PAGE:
Typically, the fluid helps to cool the particles removed from the workpiece and also move them away from the workpiece thus preventing them from being pulled to the electrode which would disrupt the process. This liquid also controls the electrical discharge produced between the electrode and the workpiece.

Applications and Advantages

One of the major advantages of EDM is that you can use it to machine complex shapes precisely. This method can also be used on small workpieces where other methods might damage due to too much pressure. These capabilities of EDM have seen it get adopted in various industries. Let’s explore its applications below!

1. Aerospace Industry

Electrical discharge machining is widely applied in making parts for use in the aerospace industry. This method, powered by precision and the ability to produce intricate parts makes it suitable for making plane and spaceship parts. EDM is essentially used for aerospace metal works vital for complex engines and other plane parts.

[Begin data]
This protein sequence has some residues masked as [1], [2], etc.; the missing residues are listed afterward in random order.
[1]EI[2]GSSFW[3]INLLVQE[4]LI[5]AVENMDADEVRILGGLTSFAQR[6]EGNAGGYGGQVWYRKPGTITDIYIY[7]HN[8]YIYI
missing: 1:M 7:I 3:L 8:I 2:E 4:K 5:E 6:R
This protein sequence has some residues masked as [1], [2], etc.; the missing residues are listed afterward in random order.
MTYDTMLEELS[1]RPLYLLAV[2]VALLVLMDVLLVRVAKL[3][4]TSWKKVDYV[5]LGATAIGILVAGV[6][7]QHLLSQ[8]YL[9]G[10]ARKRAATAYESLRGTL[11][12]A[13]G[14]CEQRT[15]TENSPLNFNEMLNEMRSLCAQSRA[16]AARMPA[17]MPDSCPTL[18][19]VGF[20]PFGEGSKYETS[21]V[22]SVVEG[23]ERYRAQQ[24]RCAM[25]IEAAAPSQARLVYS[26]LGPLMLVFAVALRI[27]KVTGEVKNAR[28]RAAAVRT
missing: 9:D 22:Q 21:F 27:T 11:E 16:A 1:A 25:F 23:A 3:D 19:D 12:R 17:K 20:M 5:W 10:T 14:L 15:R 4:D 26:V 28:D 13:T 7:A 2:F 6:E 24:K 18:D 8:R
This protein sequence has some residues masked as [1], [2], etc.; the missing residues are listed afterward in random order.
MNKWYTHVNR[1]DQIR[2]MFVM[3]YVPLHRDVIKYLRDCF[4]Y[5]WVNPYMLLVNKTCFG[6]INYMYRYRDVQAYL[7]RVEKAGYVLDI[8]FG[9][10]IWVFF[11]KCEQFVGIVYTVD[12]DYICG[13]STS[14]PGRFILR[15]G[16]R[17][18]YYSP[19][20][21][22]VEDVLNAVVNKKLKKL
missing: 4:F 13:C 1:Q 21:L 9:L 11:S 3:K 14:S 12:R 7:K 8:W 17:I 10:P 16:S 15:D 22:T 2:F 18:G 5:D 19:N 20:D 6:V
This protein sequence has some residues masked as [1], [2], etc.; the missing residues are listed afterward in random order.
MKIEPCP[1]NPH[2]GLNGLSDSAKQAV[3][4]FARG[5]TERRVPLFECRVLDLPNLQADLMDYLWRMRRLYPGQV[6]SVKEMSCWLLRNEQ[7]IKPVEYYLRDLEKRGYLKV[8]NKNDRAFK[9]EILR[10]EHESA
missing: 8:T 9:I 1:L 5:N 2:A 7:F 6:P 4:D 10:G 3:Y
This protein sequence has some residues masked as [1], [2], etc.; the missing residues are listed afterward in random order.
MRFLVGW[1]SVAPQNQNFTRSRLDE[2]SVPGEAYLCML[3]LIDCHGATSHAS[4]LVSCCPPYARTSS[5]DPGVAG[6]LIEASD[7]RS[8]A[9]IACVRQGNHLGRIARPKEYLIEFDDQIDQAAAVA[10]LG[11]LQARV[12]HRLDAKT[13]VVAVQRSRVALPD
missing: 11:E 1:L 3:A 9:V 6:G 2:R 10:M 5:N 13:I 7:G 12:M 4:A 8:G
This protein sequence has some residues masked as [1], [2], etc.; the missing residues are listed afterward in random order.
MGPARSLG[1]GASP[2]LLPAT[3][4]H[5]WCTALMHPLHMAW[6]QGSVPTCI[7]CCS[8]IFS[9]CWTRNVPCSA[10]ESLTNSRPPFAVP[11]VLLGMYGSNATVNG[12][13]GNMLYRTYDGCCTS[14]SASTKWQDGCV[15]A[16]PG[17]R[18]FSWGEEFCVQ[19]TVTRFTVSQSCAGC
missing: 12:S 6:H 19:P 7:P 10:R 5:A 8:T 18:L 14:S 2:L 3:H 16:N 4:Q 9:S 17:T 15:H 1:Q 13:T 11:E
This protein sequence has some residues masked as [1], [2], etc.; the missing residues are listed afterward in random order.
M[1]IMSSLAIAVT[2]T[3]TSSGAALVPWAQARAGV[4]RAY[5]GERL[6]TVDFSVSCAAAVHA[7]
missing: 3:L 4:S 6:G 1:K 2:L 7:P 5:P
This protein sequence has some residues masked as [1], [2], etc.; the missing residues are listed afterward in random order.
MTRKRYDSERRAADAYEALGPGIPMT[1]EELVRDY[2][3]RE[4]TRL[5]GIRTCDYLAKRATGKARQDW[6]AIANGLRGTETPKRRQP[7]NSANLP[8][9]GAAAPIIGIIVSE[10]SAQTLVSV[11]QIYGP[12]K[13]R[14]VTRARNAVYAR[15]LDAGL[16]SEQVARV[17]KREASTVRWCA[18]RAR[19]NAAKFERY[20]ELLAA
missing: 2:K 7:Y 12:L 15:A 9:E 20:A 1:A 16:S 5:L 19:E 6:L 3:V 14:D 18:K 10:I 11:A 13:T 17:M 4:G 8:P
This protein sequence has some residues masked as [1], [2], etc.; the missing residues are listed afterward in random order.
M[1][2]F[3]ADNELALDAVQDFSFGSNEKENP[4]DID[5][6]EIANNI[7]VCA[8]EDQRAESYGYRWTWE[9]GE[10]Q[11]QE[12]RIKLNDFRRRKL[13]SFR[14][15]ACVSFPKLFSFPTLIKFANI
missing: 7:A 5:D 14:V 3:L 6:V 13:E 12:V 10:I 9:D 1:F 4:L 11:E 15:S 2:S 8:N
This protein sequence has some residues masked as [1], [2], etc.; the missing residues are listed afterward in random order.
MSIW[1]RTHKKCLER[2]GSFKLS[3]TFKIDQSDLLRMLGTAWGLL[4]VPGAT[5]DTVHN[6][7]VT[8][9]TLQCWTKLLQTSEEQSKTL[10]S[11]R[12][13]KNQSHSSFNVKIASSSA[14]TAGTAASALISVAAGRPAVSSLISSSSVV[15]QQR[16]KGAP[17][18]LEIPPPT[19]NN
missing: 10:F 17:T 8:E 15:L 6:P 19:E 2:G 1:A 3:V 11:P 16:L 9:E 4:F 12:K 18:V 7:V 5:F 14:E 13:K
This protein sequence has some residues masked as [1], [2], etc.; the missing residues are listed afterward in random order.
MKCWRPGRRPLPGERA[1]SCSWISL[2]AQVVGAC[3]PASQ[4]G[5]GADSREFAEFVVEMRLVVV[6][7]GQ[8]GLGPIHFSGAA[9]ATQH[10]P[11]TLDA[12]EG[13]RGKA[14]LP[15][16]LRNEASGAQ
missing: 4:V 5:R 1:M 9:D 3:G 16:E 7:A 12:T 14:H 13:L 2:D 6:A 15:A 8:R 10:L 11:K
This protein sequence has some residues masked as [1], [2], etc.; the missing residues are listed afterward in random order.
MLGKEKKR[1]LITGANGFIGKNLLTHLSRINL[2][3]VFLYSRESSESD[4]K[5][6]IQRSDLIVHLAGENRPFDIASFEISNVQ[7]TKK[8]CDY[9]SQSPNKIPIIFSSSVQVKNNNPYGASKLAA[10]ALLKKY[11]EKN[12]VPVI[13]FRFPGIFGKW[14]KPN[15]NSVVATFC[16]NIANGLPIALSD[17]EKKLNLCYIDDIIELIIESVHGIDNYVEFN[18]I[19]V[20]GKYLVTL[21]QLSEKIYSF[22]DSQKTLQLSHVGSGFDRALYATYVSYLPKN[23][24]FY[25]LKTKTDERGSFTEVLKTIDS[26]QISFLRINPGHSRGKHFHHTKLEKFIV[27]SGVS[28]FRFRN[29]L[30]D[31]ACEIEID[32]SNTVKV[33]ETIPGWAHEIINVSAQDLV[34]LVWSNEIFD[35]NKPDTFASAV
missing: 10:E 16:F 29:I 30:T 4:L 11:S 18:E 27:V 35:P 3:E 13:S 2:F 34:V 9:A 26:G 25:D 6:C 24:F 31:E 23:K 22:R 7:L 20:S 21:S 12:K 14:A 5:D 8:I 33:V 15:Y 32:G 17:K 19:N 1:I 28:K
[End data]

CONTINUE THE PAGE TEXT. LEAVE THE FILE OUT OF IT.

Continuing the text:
2. Military Industry

The military sector requires slightly different technologies. For instance, etch circuit boards are used in military vehicles and weapon systems. These complex designs call for EDM since achieving the desired metallic parts may require precision which may not be achieved via other machining methods 

3. Automotive Industry

Electrical discharge machining has been used in the automotive industry since the 1960s. This technology is used to make parts such as intake manifolds, intake valves, and cylinder heads which are quite difficult to make using other methods. The main reason why EDM is suitable for the automotive industry is the fact that this machining method can be used to produce high-tolerance, low-cost, and complex parts. 

4. Jewelry Manufacturing